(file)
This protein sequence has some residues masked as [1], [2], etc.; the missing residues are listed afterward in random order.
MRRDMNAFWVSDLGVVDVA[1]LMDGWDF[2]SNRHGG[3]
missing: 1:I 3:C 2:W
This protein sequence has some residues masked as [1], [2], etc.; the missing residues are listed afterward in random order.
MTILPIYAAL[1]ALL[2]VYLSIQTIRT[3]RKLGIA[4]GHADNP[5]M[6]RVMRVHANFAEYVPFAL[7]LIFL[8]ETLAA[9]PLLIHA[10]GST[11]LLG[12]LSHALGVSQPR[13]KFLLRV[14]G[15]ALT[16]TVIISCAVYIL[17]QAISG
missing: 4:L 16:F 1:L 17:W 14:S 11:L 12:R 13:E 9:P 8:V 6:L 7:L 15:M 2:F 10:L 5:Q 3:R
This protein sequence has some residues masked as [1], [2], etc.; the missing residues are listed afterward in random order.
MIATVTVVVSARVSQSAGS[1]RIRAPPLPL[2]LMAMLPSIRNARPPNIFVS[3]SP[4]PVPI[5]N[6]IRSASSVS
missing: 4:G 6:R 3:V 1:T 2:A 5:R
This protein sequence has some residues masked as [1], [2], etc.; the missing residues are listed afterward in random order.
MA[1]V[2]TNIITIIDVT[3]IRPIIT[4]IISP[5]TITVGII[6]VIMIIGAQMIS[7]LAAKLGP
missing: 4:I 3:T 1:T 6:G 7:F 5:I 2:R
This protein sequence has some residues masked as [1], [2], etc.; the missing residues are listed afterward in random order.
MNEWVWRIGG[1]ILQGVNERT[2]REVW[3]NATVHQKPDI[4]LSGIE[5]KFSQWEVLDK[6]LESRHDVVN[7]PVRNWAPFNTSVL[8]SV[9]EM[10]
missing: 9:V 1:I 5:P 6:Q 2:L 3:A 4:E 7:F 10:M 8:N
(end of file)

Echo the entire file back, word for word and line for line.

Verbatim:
This protein sequence has some residues masked as [1], [2], etc.; the missing residues are listed afterward in random order.
MRRDMNAFWVSDLGVVDVA[1]LMDGWDF[2]SNRHGG[3]
missing: 1:I 3:C 2:W
This protein sequence has some residues masked as [1], [2], etc.; the missing residues are listed afterward in random order.
MTILPIYAAL[1]ALL[2]VYLSIQTIRT[3]RKLGIA[4]GHADNP[5]M[6]RVMRVHANFAEYVPFAL[7]LIFL[8]ETLAA[9]PLLIHA[10]GST[11]LLG[12]LSHALGVSQPR[13]KFLLRV[14]G[15]ALT[16]TVIISCAVYIL[17]QAISG
missing: 4:L 16:F 1:L 17:W 14:S 11:L 12:R 13:E 9:P 8:V 6:L 7:L 15:M 2:F 10:L 5:Q 3:R
This protein sequence has some residues masked as [1], [2], etc.; the missing residues are listed afterward in random order.
MIATVTVVVSARVSQSAGS[1]RIRAPPLPL[2]LMAMLPSIRNARPPNIFVS[3]SP[4]PVPI[5]N[6]IRSASSVS
missing: 4:G 6:R 3:V 1:T 2:A 5:R
This protein sequence has some residues masked as [1], [2], etc.; the missing residues are listed afterward in random order.
MA[1]V[2]TNIITIIDVT[3]IRPIIT[4]IISP[5]TITVGII[6]VIMIIGAQMIS[7]LAAKLGP
missing: 4:I 3:T 1:T 6:G 7:F 5:I 2:R
This protein sequence has some residues masked as [1], [2], etc.; the missing residues are listed afterward in random order.
MNEWVWRIGG[1]ILQGVNERT[2]REVW[3]NATVHQKPDI[4]LSGIE[5]KFSQWEVLDK[6]LESRHDVVN[7]PVRNWAPFNTSVL[8]SV[9]EM[10]
missing: 9:V 1:I 5:P 6:Q 2:L 3:A 4:E 7:F 10:M 8:N